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Tweet This While employers are routinely researching candidates via social networking sites and even just Googling a name for the sake of seeing what hits, there are some employers who don’t appreciate the favor being reciprocated. A. Harrison Barnes says it’s important to differentiate between researching a company before an interview and researching the interviewer himself. While many don’t mind it, and in fact are flattered by it, there are those who feel like it’s an invasion — even as they’re doing it to the candidates they’re going to be interviewing.

So why the double standard? Frankly, says Barnes, who’s also the founder of, the interviewers don’t believe their personal lives should factor into a candidate’s efforts of deciding if the company’s a good fit for them. The candidate, however, does have an image that should be taken seriously during the job search. So while it might seem unfair, it’s just the rules of the game called the “job search”. So what should a candidate do or say to avoid any awkwardness in the interviewer?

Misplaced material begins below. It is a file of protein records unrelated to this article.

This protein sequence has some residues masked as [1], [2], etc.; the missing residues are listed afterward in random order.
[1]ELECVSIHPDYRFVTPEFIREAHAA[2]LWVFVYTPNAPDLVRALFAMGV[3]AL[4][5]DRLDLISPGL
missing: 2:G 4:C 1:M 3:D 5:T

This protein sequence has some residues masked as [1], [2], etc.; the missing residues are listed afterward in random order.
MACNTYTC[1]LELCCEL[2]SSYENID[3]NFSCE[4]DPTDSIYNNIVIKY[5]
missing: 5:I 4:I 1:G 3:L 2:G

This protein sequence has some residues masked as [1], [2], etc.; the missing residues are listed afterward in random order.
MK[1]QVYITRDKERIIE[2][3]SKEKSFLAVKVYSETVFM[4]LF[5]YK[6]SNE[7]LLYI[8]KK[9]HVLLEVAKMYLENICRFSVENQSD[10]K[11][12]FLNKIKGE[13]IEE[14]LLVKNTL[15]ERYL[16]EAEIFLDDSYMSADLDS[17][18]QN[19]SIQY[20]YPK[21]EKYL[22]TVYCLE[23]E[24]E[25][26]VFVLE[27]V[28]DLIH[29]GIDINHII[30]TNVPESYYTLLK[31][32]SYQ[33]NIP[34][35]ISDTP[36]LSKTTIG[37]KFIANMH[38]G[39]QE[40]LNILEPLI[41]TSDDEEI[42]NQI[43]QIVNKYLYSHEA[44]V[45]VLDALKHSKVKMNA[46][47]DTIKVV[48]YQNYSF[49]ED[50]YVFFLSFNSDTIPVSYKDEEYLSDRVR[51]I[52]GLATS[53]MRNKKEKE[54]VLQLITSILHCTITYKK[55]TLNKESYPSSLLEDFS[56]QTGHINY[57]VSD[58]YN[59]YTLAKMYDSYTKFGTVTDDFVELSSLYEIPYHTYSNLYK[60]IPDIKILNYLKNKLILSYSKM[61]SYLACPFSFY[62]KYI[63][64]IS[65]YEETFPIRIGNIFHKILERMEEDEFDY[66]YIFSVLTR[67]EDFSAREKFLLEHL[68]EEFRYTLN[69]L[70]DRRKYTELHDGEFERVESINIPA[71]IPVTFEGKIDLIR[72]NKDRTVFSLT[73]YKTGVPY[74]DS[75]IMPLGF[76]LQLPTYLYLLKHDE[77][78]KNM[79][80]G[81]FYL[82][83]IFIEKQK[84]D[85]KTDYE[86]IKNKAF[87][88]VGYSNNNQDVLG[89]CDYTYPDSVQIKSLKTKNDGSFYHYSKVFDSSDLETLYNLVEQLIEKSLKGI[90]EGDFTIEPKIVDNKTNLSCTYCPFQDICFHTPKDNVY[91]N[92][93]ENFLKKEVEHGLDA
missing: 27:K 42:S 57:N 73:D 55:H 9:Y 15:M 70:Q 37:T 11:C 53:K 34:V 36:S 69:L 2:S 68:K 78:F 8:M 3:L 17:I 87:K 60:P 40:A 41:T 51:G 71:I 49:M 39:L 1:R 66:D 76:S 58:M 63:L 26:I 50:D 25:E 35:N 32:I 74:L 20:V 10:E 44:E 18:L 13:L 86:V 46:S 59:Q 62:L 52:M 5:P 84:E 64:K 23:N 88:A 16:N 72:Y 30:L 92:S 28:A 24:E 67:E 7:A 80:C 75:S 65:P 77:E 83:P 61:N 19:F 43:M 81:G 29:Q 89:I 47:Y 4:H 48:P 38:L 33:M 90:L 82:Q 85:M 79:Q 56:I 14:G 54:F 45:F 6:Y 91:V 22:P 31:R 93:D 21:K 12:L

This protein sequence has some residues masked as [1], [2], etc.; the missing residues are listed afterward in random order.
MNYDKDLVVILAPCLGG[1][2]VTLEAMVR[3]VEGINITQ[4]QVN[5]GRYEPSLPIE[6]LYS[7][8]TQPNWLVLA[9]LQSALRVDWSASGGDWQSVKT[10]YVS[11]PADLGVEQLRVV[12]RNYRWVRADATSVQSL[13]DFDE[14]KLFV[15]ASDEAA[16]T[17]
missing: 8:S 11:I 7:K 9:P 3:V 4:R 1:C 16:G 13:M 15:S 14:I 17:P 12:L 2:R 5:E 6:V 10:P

The founder says keeping in mind that it’s the company you’re more interested in and not so much the interviewer is the key. After all, you may never cross paths with an interviewer again, even if you are the chosen candidate. Your goal is to research the company so that you’re prepared going into the interview. It may be that it’s the only company of its size that posted profits in the third quarter and those are the tidbits of information you want to be armed with. Even if the research reveals less than pleasing information, you can still use it to your benefit. The news not so good . . . and maybe the company’s shares were down in the third quarter? Bring with you the tools that the company can use to change those earnings. Have an efficient way of turning the tide? Let the interviewer know it, “I know the profits were not quite where the company would have liked to see them last quarter, but by reducing carrier fees, I know I can contribute to a brighter return next quarter”.

Finally, says A. Harrison Barnes, even if you do conduct a bit of recon on your interviewer, don’t let him know. Even if your goal is to find that “in”, something that you may have in common that will make the interview more pleasant, your best bet is to find another way of bringing it into the small talk. Otherwise, you run the risk of putting the interviewer off and making him uncomfortable. That, as we know, is a deal breaker, especially when it’s the interviewer’s recommendation alone that determines whether a candidate makes it through to the next round of interviews. A bit of common sense, a sincere effort of learning about the company and a remarkable resume will take your further than running a background check on the individual.

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